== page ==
26. Elster, J. (1998b). Introduction. In Elster, J. (Ed.), Deliberative democracy. Cambridge: Cambridge University Press.Google Scholar
  27. Fearon, J.D. (1998). Deliberation as discussion. In Elster, J. (Ed.), Deliberative democracy. Cambridge: Cambridge University Press.Google Scholar
  28. Feld, L.P. and Kirchgässner, G. (2000). Direct democracy, political culture, and the outcome of economic policy: Some Swiss experience. European Journal of Political Economy 16: 287-306.Google Scholar
  29. Feld, L.P. and Matsusaka, J.G. (2000). Budget referendums and government spending: Evidence from Swiss Cantons. Paper presented at the Meeting of the European Public Choice Society in Siena, Italy. April.Google Scholar
  30. Feld, L.P. and Savioz, M.R. (1997). Direct democracy matters for economic performance: An empirical investigation. Kyklos 50: 507-538.Google Scholar
  31. Frey, B.S. (1994). Direct democracy: Politico-economic lessons from the Swiss experience. American Economic Review 84: 338-348.Google Scholar
  32. Frey, B.S. (1997). A constitution for knaves crowds out civic virtues. Economic Journal 10. 1043-1053.Google Scholar
  33. Frey, B.S. (2000). The future of democracy: More direct citizen participation. Paper presented at the Meeting of the Mont Pelerin Society in Santiago, Chile. November.Google Scholar
  34. Frey, B.S. and Pommerehne, W.W. (1995). Public expenditure on the arts and direct democracy: The use of referenda in Switzerland. Cultural Policy 2: 55-65.Google Scholar
  35. Frey, B.S. and Stutzer, A. (2002). Happiness and economics: How the economy and institutions affect human well-being. Princeton: Princeton University Press.Google Scholar
  36. Gambetta, D. (1998). "Claro!": An essay on discursive machismo. In Elster, J. (Ed.), Deliberative democracy. Cambridge: Cambridge University Press.Google Scholar
  37. Gutman, A. and Thompson, D. (2000). Why deliberative democracy is different. Social Philosophy and Policy 17: 161-180.Google Scholar
  38. Gordon, S. (1999). Controlling the state: Constitutionalism from ancient Athens to today. Cambridge: Harvard University Press.Google Scholar
  39. Habermas, J. (1992). Faktizität und Geltung: Beiträge zur Diskurstheorie des Rechts und des demokratischen Rechtsstaats. Frankfurt: M. Suhrkamp.Google Scholar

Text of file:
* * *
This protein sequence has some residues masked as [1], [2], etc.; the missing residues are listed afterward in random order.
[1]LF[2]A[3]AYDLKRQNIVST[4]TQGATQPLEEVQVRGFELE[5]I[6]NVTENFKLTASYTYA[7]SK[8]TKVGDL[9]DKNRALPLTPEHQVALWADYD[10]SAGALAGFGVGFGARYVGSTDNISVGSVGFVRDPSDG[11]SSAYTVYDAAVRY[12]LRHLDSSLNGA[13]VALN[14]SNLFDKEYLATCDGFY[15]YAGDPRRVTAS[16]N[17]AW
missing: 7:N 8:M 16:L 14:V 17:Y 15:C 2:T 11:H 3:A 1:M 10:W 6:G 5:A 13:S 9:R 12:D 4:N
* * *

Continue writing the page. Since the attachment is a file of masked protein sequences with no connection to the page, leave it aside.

40. Hamilton, A., Jay, J. and Madison, J. (1778/1961). The federalist papers. New York: New American Library.Google Scholar
  41. Hare, R.M. (1981). Moral thinking: Its level, method and point. Oxford: Clarendon Press.Google Scholar
  42. Hayek, F.A. (1937). Economics and knowledge. Economica 4: 33-54.Google Scholar
  43. Hayek, F.A. (1960). The constitution of liberty. Chicago: University of Chicago Press.Google Scholar
  44. Hayek, F.A. (1973). Law, legislation and liberty. London: Routledge.Google Scholar
  45. Henisz, W.J. (2000). The institutional environment for economic growth. Economics and Politics 12: 1-31.Google Scholar
  46. Hermansson, J. (1988). The majority as a guarantee of the general will: A note on the constitutional theory of Rosseau. In Anckar, D., Nurmi, H. and Wiberg, M. (Eds.), Rationality and legitimacy: Essays on political Theory. Jyväskylä: The Finnish Political Science Association.Google Scholar
  47. Holmes, S. (1988). Precommitment and the paradox of democracy. In Elster, J. and Slagstad, R. (Eds.), Constitutionalism and democracy. Cambridge: Cambridge University Press.Google Scholar
  48. Hooker, B. (2000). Ideal code, real world: A rule-consequentialist theory of morality. Oxford: Clarendon Press.Google Scholar
  49. Karlson, N. (2001). The state of state: Invisible hands in politics and civil society. New Brunswick: Transaction Publishers.Google Scholar
  50. Landes, W.M. and Posner, R.A. (1975). The independent judiciary in an interest group perspective. Journal of Law and Economics 18: 875-901.Google Scholar
  51. Lane, J.-E. (1996). Constitutions and political theory. Manchester: Manchester University Press.Google Scholar
  52. Lane, J.-E. and Ersson, S. (2000). The new institutional politics: Performance and outcomes. London: Routledge.Google Scholar
  53. Lijphart, A. (1999). Patterns of democracy: Government forms and performance in thirty-six countries. New Haven: Yale University Press.Google Scholar
  54. Linz, J.J. (1994). Presidentialism or parliamentary democracy: Does it make a difference? In Linz, J.J. and Valenzuela, A. (Eds.), The failure of presidential democracy. Baltimore: The Johns Hopkins University Press.Google Scholar
  55. Lively, J. (1975). Democracy. Oxford: Basil BlackwellGoogle Scholar
  56. Macey, J.R. (1988). Transaction costs and the normative elements of the public choice model: An application to constitutional theory. Virginia Law Review 74: 471-518.Google Scholar
  57. List, C. (2002). Two concepts of agreement. The Good Society 11: 72-79.Google Scholar
  58. List, C., McLean, I., Fishkin, J. and Luskin, R. (2000). Can deliberation induce greater preference structuration? Evidence from deliberative opinion polls. Proceedings of the American Political Science Association.Google Scholar
  59. Mainwaring, S. (1990). Presidentialism in Latin America. Latin America Reserach Review 25: 157-179.Google Scholar